Technology use is at an all-time high. Remote learning is the new instructional way, tech devices and hot spots are at the disposal of millions of students, Zoom has taken over the world and students are able to navigate technology better than any Geek Squad. 

In the words of Melissa Colvin, digital learning coach at Lamar Middle School, “With superpowers come responsibility.” Colvin’s students, whom she deems to have superpowers, have spent this semester in a digital citizenship class named after the widely popular online game  “Among Us.” 

Among Us teaches students to be digitally responsible covering topics such as copyrighting, authentic research, Zoom expectations and cyberbullying. Colvin, in collaboration with fellow tech guru and Lamar librarian, Andrea Keller, is focusing on cyberbullying. 

“Cyberbullying is happening,” says Colvin. “It’s not OK. Students shouldn’t have to put up with it. They need to be treated fairly whether, in-person or online. We want them to be safe.” 

Kendra Creglow-Green, sixth grader at Lamar, is grateful Colvin and Keller have incorporated this topic into her studies. 

“The lesson was really helpful,” she says. “When you leave a digital footprint, it can be good or bad. Leave a good digital footprint because everything stays on the internet.”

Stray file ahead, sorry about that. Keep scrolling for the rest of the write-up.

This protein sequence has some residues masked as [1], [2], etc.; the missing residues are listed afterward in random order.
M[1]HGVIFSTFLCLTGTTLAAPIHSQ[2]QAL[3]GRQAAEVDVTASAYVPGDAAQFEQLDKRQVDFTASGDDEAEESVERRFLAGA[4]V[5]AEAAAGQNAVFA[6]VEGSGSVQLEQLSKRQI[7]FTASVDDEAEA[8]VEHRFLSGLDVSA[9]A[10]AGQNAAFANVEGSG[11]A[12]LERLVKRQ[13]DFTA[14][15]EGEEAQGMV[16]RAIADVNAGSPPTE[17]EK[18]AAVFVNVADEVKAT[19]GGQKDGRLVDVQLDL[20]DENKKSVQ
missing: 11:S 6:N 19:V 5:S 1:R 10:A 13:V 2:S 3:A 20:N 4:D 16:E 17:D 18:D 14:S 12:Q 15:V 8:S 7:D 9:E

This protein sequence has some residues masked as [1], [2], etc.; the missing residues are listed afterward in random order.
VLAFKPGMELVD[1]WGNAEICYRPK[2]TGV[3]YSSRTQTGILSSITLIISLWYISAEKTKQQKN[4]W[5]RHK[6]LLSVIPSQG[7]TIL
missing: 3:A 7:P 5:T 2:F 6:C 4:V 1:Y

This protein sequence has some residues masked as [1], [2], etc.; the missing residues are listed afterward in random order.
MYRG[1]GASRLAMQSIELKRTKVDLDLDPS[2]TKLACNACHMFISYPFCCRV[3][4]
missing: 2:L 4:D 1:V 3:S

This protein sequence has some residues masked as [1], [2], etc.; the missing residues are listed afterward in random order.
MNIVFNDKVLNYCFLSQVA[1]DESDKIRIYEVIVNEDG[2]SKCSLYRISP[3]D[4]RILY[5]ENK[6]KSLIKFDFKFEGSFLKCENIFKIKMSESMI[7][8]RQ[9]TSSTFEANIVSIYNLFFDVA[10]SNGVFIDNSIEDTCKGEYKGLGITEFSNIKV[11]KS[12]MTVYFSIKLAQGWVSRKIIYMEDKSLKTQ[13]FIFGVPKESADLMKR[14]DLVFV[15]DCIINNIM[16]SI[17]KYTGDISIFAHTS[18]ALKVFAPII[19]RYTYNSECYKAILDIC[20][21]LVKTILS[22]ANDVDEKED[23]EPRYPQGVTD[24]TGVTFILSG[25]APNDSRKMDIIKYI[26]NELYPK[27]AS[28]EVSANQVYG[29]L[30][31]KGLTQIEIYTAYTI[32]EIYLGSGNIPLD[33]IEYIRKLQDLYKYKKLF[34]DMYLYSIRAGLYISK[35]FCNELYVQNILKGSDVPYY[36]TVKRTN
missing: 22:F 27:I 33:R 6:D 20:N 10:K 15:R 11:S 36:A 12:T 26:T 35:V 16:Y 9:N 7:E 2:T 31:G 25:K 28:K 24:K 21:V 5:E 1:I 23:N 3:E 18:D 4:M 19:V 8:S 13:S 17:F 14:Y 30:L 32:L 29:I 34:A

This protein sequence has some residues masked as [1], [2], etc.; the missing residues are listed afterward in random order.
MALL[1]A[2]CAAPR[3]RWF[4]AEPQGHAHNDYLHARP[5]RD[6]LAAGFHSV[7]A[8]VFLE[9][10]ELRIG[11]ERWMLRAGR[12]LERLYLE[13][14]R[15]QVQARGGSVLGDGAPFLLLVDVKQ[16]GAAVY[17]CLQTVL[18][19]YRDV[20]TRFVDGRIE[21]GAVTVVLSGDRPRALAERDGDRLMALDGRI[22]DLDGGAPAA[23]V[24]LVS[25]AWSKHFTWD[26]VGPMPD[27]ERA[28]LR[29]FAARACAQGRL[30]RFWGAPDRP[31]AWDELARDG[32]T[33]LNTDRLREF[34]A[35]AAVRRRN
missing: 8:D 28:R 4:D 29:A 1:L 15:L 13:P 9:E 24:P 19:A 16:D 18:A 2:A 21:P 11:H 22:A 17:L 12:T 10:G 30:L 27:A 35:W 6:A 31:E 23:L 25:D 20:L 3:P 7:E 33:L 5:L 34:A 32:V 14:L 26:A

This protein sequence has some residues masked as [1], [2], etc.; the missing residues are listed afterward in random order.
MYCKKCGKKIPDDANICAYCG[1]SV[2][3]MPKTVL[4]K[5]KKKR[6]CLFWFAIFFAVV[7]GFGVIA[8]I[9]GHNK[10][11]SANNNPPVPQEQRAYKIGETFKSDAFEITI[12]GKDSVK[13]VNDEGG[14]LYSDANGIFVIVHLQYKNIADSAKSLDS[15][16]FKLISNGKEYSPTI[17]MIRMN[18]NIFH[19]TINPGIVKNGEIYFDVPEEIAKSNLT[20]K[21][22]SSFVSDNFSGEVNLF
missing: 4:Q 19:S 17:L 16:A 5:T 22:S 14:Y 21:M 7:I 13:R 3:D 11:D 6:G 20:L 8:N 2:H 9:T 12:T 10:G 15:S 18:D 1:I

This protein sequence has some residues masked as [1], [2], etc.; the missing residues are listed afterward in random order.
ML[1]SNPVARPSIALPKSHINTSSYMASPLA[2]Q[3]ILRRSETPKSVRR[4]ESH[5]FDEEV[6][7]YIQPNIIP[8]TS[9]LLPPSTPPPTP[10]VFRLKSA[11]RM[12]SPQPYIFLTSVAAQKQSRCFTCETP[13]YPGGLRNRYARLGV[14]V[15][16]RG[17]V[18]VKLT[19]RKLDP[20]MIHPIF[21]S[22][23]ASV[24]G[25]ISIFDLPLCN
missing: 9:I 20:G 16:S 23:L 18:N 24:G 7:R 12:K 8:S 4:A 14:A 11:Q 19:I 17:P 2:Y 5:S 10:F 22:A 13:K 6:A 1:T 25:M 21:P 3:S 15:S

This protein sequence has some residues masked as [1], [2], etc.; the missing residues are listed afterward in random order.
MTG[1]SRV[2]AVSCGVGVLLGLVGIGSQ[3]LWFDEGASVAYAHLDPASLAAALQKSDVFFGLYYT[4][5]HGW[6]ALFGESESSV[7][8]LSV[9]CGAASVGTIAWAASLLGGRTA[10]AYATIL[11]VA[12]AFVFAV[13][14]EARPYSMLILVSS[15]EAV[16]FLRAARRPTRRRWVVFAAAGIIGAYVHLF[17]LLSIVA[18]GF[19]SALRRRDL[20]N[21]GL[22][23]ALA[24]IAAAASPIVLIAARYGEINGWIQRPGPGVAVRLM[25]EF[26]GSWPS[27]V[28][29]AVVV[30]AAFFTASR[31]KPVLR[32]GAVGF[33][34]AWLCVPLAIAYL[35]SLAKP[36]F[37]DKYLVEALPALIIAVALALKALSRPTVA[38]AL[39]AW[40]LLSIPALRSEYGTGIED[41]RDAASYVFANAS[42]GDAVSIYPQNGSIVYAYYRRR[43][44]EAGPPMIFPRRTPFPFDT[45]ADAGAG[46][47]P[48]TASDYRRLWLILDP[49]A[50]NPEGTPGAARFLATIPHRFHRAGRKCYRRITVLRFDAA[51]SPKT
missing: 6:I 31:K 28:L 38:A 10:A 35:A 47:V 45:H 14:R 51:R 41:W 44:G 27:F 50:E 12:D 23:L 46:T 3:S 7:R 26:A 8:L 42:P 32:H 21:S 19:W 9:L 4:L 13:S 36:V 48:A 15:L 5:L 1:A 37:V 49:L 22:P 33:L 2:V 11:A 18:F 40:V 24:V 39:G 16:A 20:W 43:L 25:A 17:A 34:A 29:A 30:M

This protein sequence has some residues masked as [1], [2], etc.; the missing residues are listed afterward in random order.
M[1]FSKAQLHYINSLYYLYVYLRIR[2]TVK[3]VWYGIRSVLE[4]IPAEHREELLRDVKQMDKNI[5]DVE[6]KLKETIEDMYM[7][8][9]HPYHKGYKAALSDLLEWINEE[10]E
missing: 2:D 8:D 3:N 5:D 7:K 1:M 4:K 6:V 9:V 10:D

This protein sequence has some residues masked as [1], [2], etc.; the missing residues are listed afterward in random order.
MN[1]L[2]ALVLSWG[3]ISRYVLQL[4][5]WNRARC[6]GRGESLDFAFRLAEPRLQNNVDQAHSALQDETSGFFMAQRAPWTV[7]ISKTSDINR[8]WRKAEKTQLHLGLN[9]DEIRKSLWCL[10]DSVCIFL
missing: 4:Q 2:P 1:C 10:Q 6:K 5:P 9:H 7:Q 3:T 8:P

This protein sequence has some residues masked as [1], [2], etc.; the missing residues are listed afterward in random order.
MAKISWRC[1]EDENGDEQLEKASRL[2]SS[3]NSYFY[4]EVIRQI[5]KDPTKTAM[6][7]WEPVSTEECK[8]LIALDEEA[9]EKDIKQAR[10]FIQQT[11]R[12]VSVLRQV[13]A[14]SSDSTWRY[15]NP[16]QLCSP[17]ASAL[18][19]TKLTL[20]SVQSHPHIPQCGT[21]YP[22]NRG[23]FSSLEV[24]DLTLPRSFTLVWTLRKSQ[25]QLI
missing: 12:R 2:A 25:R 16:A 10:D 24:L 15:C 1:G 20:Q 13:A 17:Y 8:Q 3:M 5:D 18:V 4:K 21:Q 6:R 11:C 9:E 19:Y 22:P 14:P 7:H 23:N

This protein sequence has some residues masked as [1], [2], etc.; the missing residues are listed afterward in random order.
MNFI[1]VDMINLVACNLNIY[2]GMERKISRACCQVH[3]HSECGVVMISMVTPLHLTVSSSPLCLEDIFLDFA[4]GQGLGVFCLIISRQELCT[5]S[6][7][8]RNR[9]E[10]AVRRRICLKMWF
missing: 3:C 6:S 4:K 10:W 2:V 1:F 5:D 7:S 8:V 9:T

Colvin and Keller have taught students what cyberbullying is, provided examples and asked students to choose how they would handle certain bullying scenarios. 

Many of the students were unaware of how harmful cyberbullying is to the victim.  

“When you cyberbully, it affects the person. It leaves an effect that can turn to depression,” says Trevor Clark, seventh grader at Lamar. 

Students have also learned how to stop and deal with cyberbullying in a healthy and safe way. This includes: 

  • Immediately telling a teacher and/or parent
  • Speaking with a counselor 
  • Intervening, if it’s safe
  • Talking with someone you trust about your feelings around bullying 
  • Being a leader and promoting a safe, kind environment for peers

Colvin is extremely proud of the positive changes she is already seeing since the curriculum was implemented. 

“We just started the curriculum, and I’ve already seen more kids sign into the district privacy settings and seen less online chatting,” she says. “I want kids to know they are empowered and have rights, but they also have to respect each other. Everything you do is permanent, so be aware.”